How to Get Out The Door on Those Mornings You Don't Want To

Not everyone can be an Ironman. Not everyone wants to be an Ironman. And, some that want to be an Ironman are told they don't have what it takes. But once you're an Ironman, you're an Ironman for eternity. It was an Ironman who came up with, "Swim 2.4 miles, bike 112 miles, run 26.2 miles, and brag for the rest of your life."

                                   Navy SEAL Captain John Collins
                                   USNA 1959 

Navy SEAL David Goggins

If the above is the only thing you remember when you walk out the door on a lousy weather day, when you'd rather stay in bed, rather do almost anything else, let it be this! 

Everyone encounters days where it's easier not to get out of bed, not to think about working out, not see what your thermometer reads.  And some days you do go back to sleep.  Not often, but it does happen.  It's OK, not something to beat yourself up about or get too worked up over.  But keep it an only once in a while experience, OK?  On those other days, when you know it's cold, or windy, or both, just think about the transition area of a recent "A" race.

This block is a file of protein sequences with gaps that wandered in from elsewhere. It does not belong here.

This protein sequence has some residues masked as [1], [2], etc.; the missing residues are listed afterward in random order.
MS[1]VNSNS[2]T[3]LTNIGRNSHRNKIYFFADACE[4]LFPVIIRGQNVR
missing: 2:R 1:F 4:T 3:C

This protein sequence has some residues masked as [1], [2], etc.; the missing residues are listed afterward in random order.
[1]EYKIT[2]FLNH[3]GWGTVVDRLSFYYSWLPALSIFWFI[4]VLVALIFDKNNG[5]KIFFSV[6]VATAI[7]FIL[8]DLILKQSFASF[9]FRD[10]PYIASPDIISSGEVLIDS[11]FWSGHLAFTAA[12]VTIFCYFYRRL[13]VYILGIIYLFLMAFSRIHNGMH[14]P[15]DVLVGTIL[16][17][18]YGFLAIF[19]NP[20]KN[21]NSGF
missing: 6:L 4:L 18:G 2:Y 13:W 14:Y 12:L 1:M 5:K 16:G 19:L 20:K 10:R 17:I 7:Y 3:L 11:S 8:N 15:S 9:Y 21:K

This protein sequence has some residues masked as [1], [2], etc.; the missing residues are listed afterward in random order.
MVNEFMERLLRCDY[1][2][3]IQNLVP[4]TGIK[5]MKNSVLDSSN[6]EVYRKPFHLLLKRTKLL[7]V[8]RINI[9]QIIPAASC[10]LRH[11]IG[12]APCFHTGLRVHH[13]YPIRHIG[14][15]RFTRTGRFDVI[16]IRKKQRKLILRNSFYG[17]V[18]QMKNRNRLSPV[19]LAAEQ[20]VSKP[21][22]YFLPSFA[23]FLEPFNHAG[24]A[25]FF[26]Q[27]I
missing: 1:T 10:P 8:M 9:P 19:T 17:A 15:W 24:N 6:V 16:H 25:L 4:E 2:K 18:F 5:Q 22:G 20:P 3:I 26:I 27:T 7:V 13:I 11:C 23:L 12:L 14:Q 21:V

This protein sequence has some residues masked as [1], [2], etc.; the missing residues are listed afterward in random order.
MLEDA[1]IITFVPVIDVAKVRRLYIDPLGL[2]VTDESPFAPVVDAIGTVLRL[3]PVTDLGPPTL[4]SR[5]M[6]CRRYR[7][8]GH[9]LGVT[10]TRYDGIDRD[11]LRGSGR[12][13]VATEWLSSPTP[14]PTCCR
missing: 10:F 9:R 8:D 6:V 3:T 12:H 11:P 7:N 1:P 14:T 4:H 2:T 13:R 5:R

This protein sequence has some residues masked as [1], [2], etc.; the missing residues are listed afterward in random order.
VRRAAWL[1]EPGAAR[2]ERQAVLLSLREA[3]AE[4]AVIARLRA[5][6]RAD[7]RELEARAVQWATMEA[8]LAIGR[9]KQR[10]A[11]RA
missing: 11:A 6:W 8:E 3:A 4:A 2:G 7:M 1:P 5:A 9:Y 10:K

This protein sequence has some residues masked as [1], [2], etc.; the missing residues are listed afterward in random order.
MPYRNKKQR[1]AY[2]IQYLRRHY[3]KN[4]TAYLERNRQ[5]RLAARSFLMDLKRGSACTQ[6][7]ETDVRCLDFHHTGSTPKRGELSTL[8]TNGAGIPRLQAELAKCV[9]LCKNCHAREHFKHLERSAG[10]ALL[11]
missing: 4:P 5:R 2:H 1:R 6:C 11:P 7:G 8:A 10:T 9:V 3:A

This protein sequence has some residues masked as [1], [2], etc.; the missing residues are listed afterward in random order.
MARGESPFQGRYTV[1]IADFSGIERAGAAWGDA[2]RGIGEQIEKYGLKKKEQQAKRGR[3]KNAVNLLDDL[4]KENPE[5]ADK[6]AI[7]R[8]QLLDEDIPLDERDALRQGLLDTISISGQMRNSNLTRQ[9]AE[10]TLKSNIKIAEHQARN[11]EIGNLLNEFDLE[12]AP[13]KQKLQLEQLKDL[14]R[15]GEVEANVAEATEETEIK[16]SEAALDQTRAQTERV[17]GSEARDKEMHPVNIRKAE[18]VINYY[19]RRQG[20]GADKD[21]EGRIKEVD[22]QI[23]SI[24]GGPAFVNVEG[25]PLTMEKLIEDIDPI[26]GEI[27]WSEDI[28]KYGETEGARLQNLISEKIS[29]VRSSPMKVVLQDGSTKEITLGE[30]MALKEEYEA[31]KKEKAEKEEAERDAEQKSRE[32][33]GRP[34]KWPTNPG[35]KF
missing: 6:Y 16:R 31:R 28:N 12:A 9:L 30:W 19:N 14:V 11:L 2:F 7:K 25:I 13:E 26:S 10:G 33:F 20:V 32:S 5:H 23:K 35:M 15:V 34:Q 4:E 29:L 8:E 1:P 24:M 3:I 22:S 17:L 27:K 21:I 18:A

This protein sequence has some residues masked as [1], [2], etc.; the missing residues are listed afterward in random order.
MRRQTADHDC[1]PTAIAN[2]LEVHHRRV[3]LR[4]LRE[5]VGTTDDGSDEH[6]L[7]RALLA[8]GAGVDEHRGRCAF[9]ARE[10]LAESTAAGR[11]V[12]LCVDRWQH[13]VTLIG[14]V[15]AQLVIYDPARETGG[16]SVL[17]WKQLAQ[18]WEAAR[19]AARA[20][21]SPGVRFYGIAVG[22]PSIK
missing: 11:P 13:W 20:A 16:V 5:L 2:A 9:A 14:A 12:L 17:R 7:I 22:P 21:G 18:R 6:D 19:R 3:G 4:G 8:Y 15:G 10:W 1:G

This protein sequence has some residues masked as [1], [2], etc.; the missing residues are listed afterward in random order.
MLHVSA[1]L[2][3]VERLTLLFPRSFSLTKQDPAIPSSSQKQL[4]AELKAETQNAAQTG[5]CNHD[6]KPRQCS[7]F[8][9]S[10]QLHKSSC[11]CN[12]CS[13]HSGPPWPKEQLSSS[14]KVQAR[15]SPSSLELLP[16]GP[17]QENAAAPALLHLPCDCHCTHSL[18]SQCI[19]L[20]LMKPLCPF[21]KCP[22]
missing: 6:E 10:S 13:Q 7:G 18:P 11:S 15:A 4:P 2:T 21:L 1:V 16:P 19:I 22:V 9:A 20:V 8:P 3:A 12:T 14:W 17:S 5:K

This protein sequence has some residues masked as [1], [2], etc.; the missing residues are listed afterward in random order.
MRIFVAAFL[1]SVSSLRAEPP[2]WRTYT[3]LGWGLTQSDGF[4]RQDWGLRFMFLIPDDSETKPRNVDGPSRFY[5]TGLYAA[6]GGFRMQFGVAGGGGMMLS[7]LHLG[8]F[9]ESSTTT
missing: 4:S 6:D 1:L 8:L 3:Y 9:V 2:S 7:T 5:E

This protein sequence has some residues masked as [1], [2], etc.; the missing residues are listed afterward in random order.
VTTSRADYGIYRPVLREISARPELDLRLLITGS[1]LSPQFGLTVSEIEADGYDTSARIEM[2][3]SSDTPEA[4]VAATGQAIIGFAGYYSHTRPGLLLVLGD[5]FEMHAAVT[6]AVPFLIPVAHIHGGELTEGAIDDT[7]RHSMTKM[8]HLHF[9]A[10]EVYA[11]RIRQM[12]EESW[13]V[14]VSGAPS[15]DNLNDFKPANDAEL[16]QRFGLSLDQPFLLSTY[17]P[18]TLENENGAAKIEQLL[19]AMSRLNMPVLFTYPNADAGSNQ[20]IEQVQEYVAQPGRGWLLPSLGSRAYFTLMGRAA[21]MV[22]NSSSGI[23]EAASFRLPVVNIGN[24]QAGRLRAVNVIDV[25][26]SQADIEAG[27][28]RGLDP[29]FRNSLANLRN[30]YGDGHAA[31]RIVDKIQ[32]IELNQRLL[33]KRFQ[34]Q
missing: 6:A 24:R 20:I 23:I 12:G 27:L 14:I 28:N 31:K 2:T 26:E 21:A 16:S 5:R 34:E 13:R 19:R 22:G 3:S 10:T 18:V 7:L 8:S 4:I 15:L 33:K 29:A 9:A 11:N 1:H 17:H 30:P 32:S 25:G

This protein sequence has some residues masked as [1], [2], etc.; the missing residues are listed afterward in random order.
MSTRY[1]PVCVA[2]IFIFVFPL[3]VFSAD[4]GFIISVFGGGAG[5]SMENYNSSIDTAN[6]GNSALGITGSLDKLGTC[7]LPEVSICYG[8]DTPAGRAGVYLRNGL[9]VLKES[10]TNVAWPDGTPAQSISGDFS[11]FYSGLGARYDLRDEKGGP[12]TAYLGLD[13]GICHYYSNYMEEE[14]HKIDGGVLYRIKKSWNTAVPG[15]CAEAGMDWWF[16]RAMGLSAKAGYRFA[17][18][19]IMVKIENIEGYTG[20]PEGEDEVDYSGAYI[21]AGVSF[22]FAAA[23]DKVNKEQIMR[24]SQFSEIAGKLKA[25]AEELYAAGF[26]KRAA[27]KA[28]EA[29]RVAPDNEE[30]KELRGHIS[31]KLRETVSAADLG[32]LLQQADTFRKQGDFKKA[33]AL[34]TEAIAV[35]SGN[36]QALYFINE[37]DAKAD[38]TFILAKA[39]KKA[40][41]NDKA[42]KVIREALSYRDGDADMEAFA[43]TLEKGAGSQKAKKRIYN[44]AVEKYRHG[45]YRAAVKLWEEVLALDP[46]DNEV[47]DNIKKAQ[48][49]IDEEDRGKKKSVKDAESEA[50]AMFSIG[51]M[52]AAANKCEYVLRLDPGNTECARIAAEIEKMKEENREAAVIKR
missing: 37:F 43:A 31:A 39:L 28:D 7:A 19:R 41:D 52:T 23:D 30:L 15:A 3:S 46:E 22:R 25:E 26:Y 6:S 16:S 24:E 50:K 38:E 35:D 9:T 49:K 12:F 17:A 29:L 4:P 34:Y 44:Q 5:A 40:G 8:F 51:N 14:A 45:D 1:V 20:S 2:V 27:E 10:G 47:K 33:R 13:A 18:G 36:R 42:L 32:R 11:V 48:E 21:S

Let's see, body marking was pretty smooth, oh, and look at the water, smooth as glass today.  I'll park my bike get the message.  Think about a carrot of some kind, the calorie expenditure of your five mile run and how close you are to your racing weight.  Just  a couple more miles and you'll have 40 for the week.  Play the mind game, get dressed from the "everything I'll need in the morning" pile of clothes you laid out last night and before long, when the first drop of sweat beads up on your forehead you'll think, "Whew and to think I almost slept in today.  I'm not going fast, but I'm going."  In the words of multiple national age group swim record holder Shirley Loftus-Charley, "A slow time is better than no time."*

You know she's right.

One of the athletes I profiled for Ironman Hawaii this year was Brett Kruse, a gent who works for Starbucks.

He has a very inspirational story involving breaking his foot five weeks before Kona but overcoming this for his 14th Ironman finish.  One of many take aways from his personal victory was, even though he was told by his doctor early on that he had no business going to Hawaii, he was going anyway.  His thought process?  "Well, I can stay home and watch the race on TV, bitter, or, I can go to Kona, do the swim, do the bike and see. See what happens.  If I can walk or run, fine.  If I can't then I won't be wondering for the rest of my life what if I'd tried."

He finished!

So for the rest of us, finishing, starting actually, is what we do.  "A slow time is better than no time."

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